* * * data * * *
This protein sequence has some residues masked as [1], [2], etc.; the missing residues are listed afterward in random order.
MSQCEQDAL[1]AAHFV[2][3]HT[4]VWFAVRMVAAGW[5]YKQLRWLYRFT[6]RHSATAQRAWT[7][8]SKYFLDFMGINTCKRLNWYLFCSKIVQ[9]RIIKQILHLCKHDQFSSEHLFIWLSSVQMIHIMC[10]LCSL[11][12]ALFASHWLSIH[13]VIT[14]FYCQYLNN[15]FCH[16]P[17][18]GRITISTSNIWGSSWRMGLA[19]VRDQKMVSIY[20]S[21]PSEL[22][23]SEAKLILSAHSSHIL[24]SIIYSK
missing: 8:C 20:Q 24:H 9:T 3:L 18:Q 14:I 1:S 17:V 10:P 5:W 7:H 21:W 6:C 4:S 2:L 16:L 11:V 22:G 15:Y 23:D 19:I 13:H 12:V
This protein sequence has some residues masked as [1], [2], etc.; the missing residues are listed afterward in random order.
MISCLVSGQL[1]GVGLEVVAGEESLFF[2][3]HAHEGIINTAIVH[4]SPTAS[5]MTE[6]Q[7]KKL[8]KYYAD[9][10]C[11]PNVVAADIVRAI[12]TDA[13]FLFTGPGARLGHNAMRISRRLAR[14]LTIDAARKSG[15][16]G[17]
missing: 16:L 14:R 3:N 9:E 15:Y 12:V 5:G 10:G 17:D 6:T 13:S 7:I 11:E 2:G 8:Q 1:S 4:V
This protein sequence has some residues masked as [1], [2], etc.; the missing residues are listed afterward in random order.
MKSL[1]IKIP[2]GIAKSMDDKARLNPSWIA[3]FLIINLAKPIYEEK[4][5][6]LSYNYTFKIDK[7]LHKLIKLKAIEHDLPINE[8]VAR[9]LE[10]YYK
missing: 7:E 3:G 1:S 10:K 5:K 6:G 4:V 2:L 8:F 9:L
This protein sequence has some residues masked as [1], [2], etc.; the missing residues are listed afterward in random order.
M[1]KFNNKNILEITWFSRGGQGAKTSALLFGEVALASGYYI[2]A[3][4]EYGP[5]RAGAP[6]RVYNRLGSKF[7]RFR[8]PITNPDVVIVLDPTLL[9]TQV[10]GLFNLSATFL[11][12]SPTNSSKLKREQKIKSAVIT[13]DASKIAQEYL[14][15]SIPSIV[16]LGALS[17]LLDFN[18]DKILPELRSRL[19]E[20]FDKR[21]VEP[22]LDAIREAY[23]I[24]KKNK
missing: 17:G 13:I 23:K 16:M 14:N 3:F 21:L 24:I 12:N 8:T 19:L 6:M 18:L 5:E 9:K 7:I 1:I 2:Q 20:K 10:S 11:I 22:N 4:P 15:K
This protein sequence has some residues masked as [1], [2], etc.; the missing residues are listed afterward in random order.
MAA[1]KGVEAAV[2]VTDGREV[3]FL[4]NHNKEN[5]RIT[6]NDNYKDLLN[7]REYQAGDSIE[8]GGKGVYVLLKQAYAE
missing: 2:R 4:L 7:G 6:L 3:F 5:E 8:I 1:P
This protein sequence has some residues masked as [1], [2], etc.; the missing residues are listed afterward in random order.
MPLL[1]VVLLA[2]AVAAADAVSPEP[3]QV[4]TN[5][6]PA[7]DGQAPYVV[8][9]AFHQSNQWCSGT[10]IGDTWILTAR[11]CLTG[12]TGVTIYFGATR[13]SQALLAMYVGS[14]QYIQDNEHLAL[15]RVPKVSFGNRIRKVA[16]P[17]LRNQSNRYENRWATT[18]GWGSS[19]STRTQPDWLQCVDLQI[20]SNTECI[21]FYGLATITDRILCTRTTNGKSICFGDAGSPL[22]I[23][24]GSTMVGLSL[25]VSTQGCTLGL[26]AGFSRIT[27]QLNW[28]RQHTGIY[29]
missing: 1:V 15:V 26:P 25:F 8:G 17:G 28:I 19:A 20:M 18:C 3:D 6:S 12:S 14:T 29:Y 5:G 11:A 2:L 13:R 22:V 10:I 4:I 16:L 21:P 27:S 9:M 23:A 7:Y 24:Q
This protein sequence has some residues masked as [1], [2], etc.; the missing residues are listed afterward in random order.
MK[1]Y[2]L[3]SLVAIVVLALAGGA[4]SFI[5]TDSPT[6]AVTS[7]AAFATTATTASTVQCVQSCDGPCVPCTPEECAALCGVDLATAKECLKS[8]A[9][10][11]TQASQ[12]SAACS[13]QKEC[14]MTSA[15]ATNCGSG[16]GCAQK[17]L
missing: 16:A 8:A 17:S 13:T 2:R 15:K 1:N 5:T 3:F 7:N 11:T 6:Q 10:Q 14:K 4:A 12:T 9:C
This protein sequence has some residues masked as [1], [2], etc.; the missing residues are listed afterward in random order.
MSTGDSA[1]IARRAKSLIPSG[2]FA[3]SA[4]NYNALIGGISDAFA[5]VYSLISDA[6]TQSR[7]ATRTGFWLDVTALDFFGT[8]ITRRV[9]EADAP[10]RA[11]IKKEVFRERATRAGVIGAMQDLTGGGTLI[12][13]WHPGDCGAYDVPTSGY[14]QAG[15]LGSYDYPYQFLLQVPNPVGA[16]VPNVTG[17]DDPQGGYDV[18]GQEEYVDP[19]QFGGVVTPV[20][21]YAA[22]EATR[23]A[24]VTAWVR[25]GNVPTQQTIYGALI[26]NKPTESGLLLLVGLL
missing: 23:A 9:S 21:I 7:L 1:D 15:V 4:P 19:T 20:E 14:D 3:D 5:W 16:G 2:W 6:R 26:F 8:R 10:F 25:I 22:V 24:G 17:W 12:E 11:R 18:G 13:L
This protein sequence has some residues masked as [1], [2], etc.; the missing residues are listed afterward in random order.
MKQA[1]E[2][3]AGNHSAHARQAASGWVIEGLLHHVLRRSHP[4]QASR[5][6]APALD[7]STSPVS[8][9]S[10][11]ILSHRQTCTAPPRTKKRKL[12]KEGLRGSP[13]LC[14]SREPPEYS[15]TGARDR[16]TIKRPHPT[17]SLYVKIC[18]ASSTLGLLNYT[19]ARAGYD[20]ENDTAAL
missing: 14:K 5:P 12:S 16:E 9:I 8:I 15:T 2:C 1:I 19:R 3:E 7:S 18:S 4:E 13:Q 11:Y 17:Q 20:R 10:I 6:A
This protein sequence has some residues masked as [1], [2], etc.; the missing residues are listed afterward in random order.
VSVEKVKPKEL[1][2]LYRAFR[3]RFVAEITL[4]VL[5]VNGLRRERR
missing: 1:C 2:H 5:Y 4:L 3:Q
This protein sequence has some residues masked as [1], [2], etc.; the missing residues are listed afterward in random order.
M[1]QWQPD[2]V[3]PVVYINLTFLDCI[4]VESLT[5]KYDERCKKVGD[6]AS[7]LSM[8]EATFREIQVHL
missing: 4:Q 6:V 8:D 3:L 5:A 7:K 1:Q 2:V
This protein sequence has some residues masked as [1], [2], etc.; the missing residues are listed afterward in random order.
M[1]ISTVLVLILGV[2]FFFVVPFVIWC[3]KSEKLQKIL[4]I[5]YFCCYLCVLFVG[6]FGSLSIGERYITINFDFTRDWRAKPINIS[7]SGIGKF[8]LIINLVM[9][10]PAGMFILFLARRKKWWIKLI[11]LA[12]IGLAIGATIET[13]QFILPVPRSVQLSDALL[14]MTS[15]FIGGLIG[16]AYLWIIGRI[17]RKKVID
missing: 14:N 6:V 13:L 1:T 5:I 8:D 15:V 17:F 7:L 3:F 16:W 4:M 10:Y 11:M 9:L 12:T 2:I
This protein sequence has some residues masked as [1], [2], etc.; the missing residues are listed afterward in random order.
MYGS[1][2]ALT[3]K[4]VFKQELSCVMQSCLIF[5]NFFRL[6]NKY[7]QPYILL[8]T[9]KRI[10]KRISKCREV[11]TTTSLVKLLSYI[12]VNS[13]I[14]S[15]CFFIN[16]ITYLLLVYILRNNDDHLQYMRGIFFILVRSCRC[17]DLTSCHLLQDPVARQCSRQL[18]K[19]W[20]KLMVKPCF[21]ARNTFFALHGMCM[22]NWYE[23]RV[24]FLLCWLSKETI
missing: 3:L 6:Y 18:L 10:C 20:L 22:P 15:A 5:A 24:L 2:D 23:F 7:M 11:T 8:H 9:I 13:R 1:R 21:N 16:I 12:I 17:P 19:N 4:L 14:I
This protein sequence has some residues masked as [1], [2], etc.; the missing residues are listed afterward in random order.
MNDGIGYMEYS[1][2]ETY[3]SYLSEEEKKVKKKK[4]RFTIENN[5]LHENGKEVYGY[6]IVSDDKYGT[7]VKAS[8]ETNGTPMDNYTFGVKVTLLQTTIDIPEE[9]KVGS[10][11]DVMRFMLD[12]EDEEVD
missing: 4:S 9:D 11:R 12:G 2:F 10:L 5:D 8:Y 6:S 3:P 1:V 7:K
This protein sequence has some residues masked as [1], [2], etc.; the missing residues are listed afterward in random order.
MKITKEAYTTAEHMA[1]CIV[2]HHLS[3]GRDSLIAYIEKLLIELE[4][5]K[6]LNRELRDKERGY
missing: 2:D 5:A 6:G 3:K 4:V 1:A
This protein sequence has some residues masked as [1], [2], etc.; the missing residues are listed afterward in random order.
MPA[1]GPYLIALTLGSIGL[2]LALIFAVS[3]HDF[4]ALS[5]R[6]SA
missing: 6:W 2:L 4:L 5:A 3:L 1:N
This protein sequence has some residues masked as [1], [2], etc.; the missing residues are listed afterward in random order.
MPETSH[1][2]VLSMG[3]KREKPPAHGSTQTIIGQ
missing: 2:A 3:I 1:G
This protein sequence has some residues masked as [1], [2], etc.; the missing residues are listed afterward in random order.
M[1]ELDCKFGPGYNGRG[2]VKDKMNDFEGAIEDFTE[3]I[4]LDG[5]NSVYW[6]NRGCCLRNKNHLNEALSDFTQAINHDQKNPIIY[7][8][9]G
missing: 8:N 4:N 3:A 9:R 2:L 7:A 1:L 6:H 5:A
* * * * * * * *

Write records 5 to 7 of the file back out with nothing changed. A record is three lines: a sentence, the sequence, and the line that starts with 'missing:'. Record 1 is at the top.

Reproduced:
This protein sequence has some residues masked as [1], [2], etc.; the missing residues are listed afterward in random order.
MAA[1]KGVEAAV[2]VTDGREV[3]FL[4]NHNKEN[5]RIT[6]NDNYKDLLN[7]REYQAGDSIE[8]GGKGVYVLLKQAYAE
missing: 2:R 4:L 7:G 6:L 3:F 5:E 8:I 1:P
This protein sequence has some residues masked as [1], [2], etc.; the missing residues are listed afterward in random order.
MPLL[1]VVLLA[2]AVAAADAVSPEP[3]QV[4]TN[5][6]PA[7]DGQAPYVV[8][9]AFHQSNQWCSGT[10]IGDTWILTAR[11]CLTG[12]TGVTIYFGATR[13]SQALLAMYVGS[14]QYIQDNEHLAL[15]RVPKVSFGNRIRKVA[16]P[17]LRNQSNRYENRWATT[18]GWGSS[19]STRTQPDWLQCVDLQI[20]SNTECI[21]FYGLATITDRILCTRTTNGKSICFGDAGSPL[22]I[23][24]GSTMVGLSL[25]VSTQGCTLGL[26]AGFSRIT[27]QLNW[28]RQHTGIY[29]
missing: 1:V 15:V 26:P 25:F 8:G 17:G 28:I 19:A 20:M 18:C 3:D 6:S 12:S 14:T 29:Y 5:G 11:A 2:L 13:R 22:V 10:I 4:I 16:L 21:P 27:S 9:M 23:A 7:Y 24:Q
This protein sequence has some residues masked as [1], [2], etc.; the missing residues are listed afterward in random order.
MK[1]Y[2]L[3]SLVAIVVLALAGGA[4]SFI[5]TDSPT[6]AVTS[7]AAFATTATTASTVQCVQSCDGPCVPCTPEECAALCGVDLATAKECLKS[8]A[9][10][11]TQASQ[12]SAACS[13]QKEC[14]MTSA[15]ATNCGSG[16]GCAQK[17]L
missing: 16:A 8:A 17:S 13:T 2:R 15:K 1:N 5:T 3:F 7:N 11:T 6:Q 10:Q 14:K 4:A 12:T 9:C